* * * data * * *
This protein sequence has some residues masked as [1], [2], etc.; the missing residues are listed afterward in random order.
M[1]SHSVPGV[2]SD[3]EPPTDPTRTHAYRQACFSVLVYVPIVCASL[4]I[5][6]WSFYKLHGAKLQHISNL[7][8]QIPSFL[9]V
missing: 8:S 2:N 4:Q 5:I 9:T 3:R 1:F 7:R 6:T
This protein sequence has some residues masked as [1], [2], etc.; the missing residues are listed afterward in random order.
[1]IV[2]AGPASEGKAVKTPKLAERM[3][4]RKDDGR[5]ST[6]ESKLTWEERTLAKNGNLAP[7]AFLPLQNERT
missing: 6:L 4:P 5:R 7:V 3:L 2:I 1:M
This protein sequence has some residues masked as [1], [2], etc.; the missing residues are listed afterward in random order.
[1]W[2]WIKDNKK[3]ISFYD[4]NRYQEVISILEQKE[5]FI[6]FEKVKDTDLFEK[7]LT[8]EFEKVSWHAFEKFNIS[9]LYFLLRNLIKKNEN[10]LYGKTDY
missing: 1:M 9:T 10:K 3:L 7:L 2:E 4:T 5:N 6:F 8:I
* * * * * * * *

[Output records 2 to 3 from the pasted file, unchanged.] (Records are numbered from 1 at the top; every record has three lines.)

This protein sequence has some residues masked as [1], [2], etc.; the missing residues are listed afterward in random order.
[1]IV[2]AGPASEGKAVKTPKLAERM[3][4]RKDDGR[5]ST[6]ESKLTWEERTLAKNGNLAP[7]AFLPLQNERT
missing: 6:L 4:P 5:R 7:V 3:L 2:I 1:M
This protein sequence has some residues masked as [1], [2], etc.; the missing residues are listed afterward in random order.
[1]W[2]WIKDNKK[3]ISFYD[4]NRYQEVISILEQKE[5]FI[6]FEKVKDTDLFEK[7]LT[8]EFEKVSWHAFEKFNIS[9]LYFLLRNLIKKNEN[10]LYGKTDY
missing: 1:M 9:T 10:K 3:L 7:L 2:E 4:T 5:N 6:F 8:I